The Midwest is home to about 66 million people and most of the region is farmland that supports our country. It produces most of our countries corn, soybean, wheat, and livestock. The weather in the Midwest has hot and humid summers and ridiculously cold winters. Despite the freezing winters (that can cause frostbite when the skin is exposed for longer than 5 minutes in some parts), the time period of winter is becoming shorter and shorter every year. Snow and ice are arriving later in the fall and it all melts earlier in the spring. Downpours in the region are occurring twice as much then from a century ago. The recent trends are likely to continue to occur which would cause the average summer temperature to increase 3 degrees in the next decade and 10 degrees at the end of the century. This would cause the summer weather in the region to feel like summer days in Texas and Oklahoma.
If these predictions turn out to become true then it could cause more heat-related deaths, sickness would spread easier, and the air quality would be much worse than ever before. When the city of Chicago endured a heat wave from July 12th-16th in 1995, there were 700 heat-related deaths! By the year 2100 it is predicted to have 3 similar types of heat waves which could quadruple the amount of heat-related deaths in the Chicago area! Heat waves are predicted to increase in frequency, duration, and severity as climate changes. This means that ticks and mosquitoes would increase in number and could survive through the projected mild winter, and that could cause the diseases of Lyme and the West-Nile Virus to affect more people.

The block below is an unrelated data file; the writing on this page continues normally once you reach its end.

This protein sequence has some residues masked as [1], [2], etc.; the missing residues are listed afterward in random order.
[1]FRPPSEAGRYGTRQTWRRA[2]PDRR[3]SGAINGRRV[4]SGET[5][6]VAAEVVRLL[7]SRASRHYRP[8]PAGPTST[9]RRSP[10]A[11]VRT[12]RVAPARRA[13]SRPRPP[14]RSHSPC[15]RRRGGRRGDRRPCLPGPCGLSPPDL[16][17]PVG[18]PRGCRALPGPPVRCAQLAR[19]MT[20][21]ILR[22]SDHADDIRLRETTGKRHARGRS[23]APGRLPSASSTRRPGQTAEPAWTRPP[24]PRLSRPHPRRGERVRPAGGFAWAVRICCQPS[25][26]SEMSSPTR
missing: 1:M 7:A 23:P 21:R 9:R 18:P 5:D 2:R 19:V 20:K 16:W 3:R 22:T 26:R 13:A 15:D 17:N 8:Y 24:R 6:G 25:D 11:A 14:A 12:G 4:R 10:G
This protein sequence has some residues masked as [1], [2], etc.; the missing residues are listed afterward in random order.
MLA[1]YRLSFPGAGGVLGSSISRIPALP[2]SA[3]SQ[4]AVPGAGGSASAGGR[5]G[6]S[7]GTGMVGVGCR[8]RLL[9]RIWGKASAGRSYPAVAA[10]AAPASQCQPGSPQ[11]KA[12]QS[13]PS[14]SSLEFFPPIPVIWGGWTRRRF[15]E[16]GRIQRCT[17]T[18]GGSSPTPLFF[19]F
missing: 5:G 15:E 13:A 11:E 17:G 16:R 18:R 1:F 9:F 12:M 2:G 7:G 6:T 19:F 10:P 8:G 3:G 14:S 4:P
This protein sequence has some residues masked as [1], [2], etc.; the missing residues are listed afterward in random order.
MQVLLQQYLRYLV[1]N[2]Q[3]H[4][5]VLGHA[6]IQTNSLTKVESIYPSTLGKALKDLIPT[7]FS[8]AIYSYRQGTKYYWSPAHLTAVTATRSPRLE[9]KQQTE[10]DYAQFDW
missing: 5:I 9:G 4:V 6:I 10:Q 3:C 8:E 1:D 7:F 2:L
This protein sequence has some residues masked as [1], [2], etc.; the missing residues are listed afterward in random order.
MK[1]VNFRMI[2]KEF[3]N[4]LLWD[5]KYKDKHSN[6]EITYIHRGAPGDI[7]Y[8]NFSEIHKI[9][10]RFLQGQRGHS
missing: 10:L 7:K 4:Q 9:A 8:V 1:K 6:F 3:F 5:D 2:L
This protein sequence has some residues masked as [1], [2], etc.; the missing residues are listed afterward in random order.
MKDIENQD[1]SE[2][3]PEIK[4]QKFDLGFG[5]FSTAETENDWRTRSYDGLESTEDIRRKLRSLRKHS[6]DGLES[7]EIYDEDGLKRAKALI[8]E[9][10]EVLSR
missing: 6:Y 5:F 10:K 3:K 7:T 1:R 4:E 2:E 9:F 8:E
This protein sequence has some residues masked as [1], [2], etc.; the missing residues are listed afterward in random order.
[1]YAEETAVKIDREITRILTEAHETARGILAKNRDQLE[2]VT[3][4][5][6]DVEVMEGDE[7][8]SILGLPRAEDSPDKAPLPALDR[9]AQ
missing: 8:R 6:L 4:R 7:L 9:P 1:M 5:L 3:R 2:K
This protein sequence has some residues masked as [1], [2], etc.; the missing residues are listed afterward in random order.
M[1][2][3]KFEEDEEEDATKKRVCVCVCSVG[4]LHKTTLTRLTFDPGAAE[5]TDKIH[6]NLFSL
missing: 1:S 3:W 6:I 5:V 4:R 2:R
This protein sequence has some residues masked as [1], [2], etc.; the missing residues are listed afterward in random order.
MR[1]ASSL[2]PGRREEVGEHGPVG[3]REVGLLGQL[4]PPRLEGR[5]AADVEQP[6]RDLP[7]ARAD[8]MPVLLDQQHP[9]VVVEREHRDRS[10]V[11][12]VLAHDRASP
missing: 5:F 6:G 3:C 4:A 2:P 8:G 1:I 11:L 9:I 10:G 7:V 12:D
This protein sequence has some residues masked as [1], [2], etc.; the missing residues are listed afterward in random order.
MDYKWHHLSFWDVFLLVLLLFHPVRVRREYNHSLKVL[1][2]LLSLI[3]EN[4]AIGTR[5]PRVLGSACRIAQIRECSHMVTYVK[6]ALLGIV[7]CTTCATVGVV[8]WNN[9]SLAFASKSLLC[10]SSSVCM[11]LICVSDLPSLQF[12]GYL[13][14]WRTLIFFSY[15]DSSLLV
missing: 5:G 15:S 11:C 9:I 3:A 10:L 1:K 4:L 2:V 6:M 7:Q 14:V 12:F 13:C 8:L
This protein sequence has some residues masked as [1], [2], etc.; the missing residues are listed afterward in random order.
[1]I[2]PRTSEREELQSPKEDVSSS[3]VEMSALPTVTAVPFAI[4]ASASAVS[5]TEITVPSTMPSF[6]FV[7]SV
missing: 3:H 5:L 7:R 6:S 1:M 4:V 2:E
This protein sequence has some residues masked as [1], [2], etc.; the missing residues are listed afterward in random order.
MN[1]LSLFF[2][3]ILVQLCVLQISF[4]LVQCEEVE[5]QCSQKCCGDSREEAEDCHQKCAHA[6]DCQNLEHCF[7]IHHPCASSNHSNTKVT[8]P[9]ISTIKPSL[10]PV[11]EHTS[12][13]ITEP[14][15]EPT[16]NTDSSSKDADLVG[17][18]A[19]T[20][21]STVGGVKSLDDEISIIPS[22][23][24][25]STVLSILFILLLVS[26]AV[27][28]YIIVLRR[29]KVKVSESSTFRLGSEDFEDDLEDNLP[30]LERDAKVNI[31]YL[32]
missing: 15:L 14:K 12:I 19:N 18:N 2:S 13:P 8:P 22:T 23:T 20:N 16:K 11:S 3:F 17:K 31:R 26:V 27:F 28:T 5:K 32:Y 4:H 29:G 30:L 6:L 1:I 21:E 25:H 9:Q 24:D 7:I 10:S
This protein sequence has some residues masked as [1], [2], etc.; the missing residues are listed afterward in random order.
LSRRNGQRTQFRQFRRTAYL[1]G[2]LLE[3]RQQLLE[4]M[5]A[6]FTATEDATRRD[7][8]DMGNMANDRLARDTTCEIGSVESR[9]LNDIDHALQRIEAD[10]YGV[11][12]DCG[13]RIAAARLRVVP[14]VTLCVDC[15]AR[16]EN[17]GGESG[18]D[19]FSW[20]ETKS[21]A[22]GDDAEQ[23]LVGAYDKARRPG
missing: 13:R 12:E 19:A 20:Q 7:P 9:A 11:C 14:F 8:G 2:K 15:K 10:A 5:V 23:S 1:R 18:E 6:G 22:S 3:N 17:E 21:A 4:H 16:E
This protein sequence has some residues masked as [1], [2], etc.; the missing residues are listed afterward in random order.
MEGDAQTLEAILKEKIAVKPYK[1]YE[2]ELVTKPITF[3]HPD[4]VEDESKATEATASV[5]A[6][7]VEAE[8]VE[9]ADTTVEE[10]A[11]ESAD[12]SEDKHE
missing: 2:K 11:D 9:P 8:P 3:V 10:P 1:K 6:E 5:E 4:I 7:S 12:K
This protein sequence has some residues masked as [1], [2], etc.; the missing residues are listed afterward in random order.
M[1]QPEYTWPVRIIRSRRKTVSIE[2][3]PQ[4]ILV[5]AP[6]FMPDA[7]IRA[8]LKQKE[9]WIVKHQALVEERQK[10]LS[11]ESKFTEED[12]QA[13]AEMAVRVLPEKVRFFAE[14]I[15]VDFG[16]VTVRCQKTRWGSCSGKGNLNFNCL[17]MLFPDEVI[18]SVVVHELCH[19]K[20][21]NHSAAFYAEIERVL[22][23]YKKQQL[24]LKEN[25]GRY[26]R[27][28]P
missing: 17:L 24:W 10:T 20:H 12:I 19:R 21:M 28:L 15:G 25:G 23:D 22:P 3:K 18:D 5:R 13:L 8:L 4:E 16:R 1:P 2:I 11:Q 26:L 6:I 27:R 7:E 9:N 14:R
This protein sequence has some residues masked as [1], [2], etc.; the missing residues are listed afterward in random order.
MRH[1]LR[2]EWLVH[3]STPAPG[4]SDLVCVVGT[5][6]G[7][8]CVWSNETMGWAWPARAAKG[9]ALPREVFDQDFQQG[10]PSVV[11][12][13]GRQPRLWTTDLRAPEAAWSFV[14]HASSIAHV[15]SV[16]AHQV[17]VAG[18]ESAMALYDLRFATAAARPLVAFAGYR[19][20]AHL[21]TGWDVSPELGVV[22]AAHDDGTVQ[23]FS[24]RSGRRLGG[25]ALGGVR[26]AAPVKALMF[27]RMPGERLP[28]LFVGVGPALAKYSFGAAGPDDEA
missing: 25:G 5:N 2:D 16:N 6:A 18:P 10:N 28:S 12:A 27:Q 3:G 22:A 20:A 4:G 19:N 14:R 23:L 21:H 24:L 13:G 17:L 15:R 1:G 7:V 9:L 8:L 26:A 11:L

The Great Lakes are a key feature of the Midwestern geography and society. The lakes contain roughly 78% of North America’s freshwater on the surface; it also supports transportation, agriculture, commerce, and recreation in the region. Climate change could affect it all as warmer climates could cause more evaporation and would cause water level to drop 1 to 2 feet.
Climate change in the Midwest could either help or harm agriculture, forests, and ecosystem in the area. Longer growing season could help benefit crops and forests while it could also affect them in a negative way. For farmers this climate change could hurt them really bad as wetter seasons would make it difficult for them to plant and harvest their crops.
Climate change in the Midwest could affect the entire country of U.S. as it would cost the farmer more and more every year to produce and care for his/her animals and crops. This would lead to a rapid increase in prices for our everyday food needs such as veggies, fruits, dairy, and meat. But climate change would not just affect the farmers and our wallets. Increase in heat would affect every human in the area as people would be exposed to more diseases and a higher chance to pass out. Scientists are trying to find a way on how to stop the change but it becomes more and more likely that they will not find a resolution to these problems. Life on Earth will take a turn for the worse within this century and people will have to be prepared for whatever the outcome is.